The revolution may not by televised, but it will be viewed on YouTube, shared on Facebook and posted on Twitter.
On Dec. 17, 2010, a fruit vendor, Mohamed Bouazizi, burned himself alive to protest the Tunisian police. Street vending is illegal in Tunisia, and authorities regularly confiscated Bouazizi’s small wheelbarrow of fruit. He had been humiliated, slapped in the face by a policewoman because of the debts he accrued each time his cart was confiscated.
Soon the video of Bouazizi was plastered up on YouTube. His burning image ingrained itself into the minds of Arabs that are also under corrupt, oppressive regimes.
In Algeria, Mauritania, Saudi Arabia, Syria and Morocco people copied Bouazizi to protest their own governments. At least six immolated themselves in Egypt.
Facebook groups formed in solidarity. Egyptian youth called for demonstrations in Cairo. Egypt’s president Mubarak ordered the Internet and telecommunications disabled, but it was too late.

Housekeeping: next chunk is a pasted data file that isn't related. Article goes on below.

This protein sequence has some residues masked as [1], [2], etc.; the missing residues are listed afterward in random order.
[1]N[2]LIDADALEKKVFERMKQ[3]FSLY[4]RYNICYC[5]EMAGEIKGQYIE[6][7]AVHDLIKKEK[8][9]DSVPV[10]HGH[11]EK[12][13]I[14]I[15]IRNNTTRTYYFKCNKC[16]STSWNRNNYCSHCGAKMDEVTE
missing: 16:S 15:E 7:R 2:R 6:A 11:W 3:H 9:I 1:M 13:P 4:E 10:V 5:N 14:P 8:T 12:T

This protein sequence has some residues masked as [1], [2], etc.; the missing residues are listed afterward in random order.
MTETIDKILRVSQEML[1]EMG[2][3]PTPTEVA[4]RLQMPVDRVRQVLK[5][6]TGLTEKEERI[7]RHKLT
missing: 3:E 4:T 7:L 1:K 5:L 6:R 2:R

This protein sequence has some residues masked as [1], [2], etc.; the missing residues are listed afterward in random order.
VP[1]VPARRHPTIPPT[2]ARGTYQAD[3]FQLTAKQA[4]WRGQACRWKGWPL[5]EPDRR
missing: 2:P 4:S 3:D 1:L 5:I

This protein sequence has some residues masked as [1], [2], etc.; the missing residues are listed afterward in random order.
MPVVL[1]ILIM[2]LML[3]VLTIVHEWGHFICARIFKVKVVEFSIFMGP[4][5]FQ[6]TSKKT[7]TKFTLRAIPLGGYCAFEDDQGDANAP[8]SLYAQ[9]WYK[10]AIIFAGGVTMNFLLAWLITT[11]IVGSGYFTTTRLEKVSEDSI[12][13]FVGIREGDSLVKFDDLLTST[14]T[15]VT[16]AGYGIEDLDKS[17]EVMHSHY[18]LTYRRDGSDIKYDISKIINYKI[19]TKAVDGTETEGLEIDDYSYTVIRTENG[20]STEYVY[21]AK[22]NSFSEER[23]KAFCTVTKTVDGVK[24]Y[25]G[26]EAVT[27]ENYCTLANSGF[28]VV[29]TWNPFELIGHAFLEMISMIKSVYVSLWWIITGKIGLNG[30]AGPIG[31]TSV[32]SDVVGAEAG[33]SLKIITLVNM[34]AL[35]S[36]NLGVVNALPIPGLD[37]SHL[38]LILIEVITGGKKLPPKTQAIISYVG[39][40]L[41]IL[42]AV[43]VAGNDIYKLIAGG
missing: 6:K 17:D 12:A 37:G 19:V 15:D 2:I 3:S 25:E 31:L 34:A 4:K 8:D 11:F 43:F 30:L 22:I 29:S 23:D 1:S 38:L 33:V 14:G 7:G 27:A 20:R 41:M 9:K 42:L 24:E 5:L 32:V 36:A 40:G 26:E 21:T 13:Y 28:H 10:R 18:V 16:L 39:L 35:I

The protests in Tunisia and Egypt are revolutionary in that they are organized and mobilized online by average citizens. What we have always known about social media can also bring about regime change. The world of protest is speeding up. Only days are needed to overthrow a government.
In developing nations, social media is the organizing tool for protest and agitation. The true and interesting future of Youtube, Facebook and Twitter will be in how they will shape the ability of people to combat perceived authoritarianism.
One problem remains with a social media inspired revolution. You can post the revolution on Twitter, but that does not really matter unless you can guarantee that tanks will back you up. In Tunisia, the military quickly supported the protestors, and the government was overthrown. In Egypt, the military has worked as an arbitrator, announcing they “will not resort to use of force against our great people.”
Nevertheless, without the Internet this whole chain of events would not have happened. No copycat burnings and no mass protests from Jordan to Morocco. Without the Internet, the government in Tunisia would not have been overthrown. Without the Internet, Mubarak would control Egypt and the protests in Lebanon and Yemen would not have occurred.
To Americans, Facebook and YouTube are ways to connect with friends or watch videos online. To people under autocracies, Facebook and YouTube are ways to change their world. Is this the cusp of a wave of democracy?